• Metacarpal fracture


    Metacarpal fracture is a broken bone (fracture) in the middle of the hand. The metacarpal bones connect the wrist to the fingers and make up the arch of the hand. One or more metacarpal bones may be fractured. Fracture of the metacarpal of the little finger is most often near the knuckle. This is called a boxer's fracture.

    Common signs and symptoms

    • Severe pain at the time of injury
    • Pain, tenderness, swelling (especially the back of the hand) and later bruising of the hand
    • Visible deformity if the fracture is complete and the bone fragments separate enough to distort normal body contours
    • Numbness or paralysis from swelling in the hand, causing pressure on the blood vessels or nerves (uncommon)


    These bones are stable when only one is broken, so single bone fractures are often treated without surgery when they do not involve the joint and are not displaced (out of alignment). If the bones are in the correct position, the treatment consists of ice and elevation of the injured hand at or above heart level to reduce swelling. Immobilization by splinting, bandaging, casting, or bracing for 4 or more weeks is usually recommended to protect the bones while they heal.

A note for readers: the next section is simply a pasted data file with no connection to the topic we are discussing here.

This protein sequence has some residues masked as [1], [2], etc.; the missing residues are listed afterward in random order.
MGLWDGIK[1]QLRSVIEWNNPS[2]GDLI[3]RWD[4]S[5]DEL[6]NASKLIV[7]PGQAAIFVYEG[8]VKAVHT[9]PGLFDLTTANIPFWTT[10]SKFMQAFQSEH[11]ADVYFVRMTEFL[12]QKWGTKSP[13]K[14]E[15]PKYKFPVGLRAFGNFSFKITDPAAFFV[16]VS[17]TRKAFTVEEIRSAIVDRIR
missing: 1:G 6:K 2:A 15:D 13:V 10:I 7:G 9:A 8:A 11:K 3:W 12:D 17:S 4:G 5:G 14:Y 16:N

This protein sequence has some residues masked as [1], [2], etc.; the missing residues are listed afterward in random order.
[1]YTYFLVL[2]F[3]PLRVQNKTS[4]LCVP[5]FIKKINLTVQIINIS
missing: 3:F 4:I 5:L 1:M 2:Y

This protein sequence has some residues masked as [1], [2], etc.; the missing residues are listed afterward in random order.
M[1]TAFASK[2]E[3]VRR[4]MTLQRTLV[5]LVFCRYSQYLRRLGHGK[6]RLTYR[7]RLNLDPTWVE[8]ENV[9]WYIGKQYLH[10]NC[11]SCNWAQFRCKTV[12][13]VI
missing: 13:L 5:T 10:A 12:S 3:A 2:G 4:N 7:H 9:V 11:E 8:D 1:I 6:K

For fractures that are displaced (out of alignment), involve more than one metacarpal, or involve a joint (the knuckle or the wrist) and are displaced, surgery is usually recommended. Surgery usually involves placement of removable pins, screws, and occasionally plates. After immobilization (with or without surgery), stretching and strengthening of the injured and weakened joint and surrounding muscles (due to the immobilization and the injury) are necessary. These may be done with or without the assistance of an occupational therapist, physical therapist, or athletic trainer. Occasionally, depending on the sport and position, a brace or splint may be necessary when initially returning to sports.

    More on fractures